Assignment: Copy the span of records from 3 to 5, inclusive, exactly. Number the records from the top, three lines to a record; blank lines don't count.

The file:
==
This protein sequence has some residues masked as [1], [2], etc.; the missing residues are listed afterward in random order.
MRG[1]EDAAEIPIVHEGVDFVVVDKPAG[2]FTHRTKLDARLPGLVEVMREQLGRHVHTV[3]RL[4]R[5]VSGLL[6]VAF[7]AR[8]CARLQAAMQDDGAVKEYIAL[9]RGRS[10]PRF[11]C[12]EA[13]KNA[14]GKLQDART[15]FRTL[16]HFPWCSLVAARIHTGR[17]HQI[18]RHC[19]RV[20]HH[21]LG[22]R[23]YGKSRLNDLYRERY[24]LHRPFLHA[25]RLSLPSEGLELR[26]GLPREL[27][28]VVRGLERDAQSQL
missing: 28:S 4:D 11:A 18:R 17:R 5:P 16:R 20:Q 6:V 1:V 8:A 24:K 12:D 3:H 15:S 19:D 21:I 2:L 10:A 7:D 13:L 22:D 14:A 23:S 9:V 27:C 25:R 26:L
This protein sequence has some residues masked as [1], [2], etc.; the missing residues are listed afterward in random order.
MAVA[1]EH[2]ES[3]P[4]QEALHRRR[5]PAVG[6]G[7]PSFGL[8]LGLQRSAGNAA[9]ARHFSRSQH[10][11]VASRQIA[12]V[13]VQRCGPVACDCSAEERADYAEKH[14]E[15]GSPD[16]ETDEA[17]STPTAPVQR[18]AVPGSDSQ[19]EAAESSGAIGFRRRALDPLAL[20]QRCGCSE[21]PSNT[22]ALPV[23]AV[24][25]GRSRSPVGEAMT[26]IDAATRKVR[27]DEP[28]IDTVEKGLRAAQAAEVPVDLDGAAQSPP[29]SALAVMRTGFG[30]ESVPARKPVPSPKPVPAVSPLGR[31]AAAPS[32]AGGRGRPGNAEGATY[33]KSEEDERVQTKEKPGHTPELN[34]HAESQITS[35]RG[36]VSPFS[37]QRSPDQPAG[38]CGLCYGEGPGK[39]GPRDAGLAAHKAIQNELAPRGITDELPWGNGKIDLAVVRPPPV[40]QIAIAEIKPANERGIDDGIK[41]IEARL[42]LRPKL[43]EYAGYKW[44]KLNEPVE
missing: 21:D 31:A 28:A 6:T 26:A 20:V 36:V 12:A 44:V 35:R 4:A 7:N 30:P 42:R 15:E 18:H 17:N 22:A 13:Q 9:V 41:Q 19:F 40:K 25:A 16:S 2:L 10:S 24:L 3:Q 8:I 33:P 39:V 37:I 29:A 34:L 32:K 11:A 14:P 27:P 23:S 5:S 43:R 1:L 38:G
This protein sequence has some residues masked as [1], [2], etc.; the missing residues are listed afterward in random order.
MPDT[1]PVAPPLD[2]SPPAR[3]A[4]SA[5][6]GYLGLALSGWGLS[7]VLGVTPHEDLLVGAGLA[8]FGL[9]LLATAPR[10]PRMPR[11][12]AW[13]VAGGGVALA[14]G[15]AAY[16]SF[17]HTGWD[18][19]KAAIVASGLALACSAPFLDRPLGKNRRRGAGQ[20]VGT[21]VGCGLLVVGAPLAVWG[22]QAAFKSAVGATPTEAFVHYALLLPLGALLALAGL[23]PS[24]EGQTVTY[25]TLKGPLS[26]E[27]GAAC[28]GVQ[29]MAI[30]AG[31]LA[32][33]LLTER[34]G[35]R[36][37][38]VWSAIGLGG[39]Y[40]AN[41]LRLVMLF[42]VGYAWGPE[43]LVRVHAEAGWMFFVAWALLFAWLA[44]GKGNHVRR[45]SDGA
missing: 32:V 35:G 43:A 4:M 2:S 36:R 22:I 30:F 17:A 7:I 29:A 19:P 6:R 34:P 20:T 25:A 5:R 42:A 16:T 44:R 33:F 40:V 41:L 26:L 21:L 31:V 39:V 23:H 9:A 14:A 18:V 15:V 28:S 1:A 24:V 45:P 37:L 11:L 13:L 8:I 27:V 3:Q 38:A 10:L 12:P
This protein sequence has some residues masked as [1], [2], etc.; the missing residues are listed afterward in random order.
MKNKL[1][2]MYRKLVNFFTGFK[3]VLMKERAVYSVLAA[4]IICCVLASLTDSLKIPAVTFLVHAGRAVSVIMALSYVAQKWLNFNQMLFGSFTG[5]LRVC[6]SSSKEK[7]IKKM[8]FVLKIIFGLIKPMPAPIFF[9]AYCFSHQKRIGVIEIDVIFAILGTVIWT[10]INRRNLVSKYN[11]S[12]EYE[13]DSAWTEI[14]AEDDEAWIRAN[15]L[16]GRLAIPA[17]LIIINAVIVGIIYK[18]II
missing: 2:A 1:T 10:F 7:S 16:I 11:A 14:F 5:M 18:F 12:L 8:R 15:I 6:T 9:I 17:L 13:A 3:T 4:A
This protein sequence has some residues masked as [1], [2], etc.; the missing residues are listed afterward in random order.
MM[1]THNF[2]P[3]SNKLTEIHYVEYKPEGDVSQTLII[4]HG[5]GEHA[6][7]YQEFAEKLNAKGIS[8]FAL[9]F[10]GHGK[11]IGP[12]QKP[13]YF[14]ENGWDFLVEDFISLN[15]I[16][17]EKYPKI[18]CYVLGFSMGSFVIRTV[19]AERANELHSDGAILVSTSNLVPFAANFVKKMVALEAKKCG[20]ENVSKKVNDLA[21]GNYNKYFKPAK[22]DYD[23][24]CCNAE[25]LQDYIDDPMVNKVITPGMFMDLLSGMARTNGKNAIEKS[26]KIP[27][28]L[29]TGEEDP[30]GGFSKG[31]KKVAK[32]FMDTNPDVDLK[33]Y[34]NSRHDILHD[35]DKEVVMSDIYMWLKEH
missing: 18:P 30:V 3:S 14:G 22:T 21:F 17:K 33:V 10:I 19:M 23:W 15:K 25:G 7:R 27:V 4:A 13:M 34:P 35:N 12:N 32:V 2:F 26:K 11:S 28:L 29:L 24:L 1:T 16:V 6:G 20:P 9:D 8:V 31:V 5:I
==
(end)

This protein sequence has some residues masked as [1], [2], etc.; the missing residues are listed afterward in random order.
MPDT[1]PVAPPLD[2]SPPAR[3]A[4]SA[5][6]GYLGLALSGWGLS[7]VLGVTPHEDLLVGAGLA[8]FGL[9]LLATAPR[10]PRMPR[11][12]AW[13]VAGGGVALA[14]G[15]AAY[16]SF[17]HTGWD[18][19]KAAIVASGLALACSAPFLDRPLGKNRRRGAGQ[20]VGT[21]VGCGLLVVGAPLAVWG[22]QAAFKSAVGATPTEAFVHYALLLPLGALLALAGL[23]PS[24]EGQTVTY[25]TLKGPLS[26]E[27]GAAC[28]GVQ[29]MAI[30]AG[31]LA[32][33]LLTER[34]G[35]R[36][37][38]VWSAIGLGG[39]Y[40]AN[41]LRLVMLF[42]VGYAWGPE[43]LVRVHAEAGWMFFVAWALLFAWLA[44]GKGNHVRR[45]SDGA
missing: 32:V 35:G 43:A 4:M 2:S 36:R 22:I 30:F 17:A 7:I 29:A 19:P 6:R 34:P 20:T 25:A 5:R 42:A 16:T 44:R 33:F 40:V 41:L 26:L 21:L 31:V 39:V 23:H 9:A 14:A 18:V 15:V 28:S 1:A 24:V 45:P 37:L 11:L 13:L 8:I 27:V 3:Q 38:A 10:L 12:P
This protein sequence has some residues masked as [1], [2], etc.; the missing residues are listed afterward in random order.
MKNKL[1][2]MYRKLVNFFTGFK[3]VLMKERAVYSVLAA[4]IICCVLASLTDSLKIPAVTFLVHAGRAVSVIMALSYVAQKWLNFNQMLFGSFTG[5]LRVC[6]SSSKEK[7]IKKM[8]FVLKIIFGLIKPMPAPIFF[9]AYCFSHQKRIGVIEIDVIFAILGTVIWT[10]INRRNLVSKYN[11]S[12]EYE[13]DSAWTEI[14]AEDDEAWIRAN[15]L[16]GRLAIPA[17]LIIINAVIVGIIYK[18]II
missing: 2:A 1:T 10:F 7:S 16:I 11:A 14:F 5:M 18:F 12:L 8:R 15:I 6:T 9:I 17:L 13:A 3:T 4:A
This protein sequence has some residues masked as [1], [2], etc.; the missing residues are listed afterward in random order.
MM[1]THNF[2]P[3]SNKLTEIHYVEYKPEGDVSQTLII[4]HG[5]GEHA[6][7]YQEFAEKLNAKGIS[8]FAL[9]F[10]GHGK[11]IGP[12]QKP[13]YF[14]ENGWDFLVEDFISLN[15]I[16][17]EKYPKI[18]CYVLGFSMGSFVIRTV[19]AERANELHSDGAILVSTSNLVPFAANFVKKMVALEAKKCG[20]ENVSKKVNDLA[21]GNYNKYFKPAK[22]DYD[23][24]CCNAE[25]LQDYIDDPMVNKVITPGMFMDLLSGMARTNGKNAIEKS[26]KIP[27][28]L[29]TGEEDP[30]GGFSKG[31]KKVAK[32]FMDTNPDVDLK[33]Y[34]NSRHDILHD[35]DKEVVMSDIYMWLKEH
missing: 18:P 30:V 3:S 14:G 22:T 21:F 17:K 33:V 10:I 19:M 23:W 15:K 25:G 7:R 27:V 4:A 13:M 34:P 35:N 12:N 32:V 2:F 26:K 11:S 28:L 29:L 24:L 1:T 16:V 6:G 20:P 9:D 8:V 31:V 5:I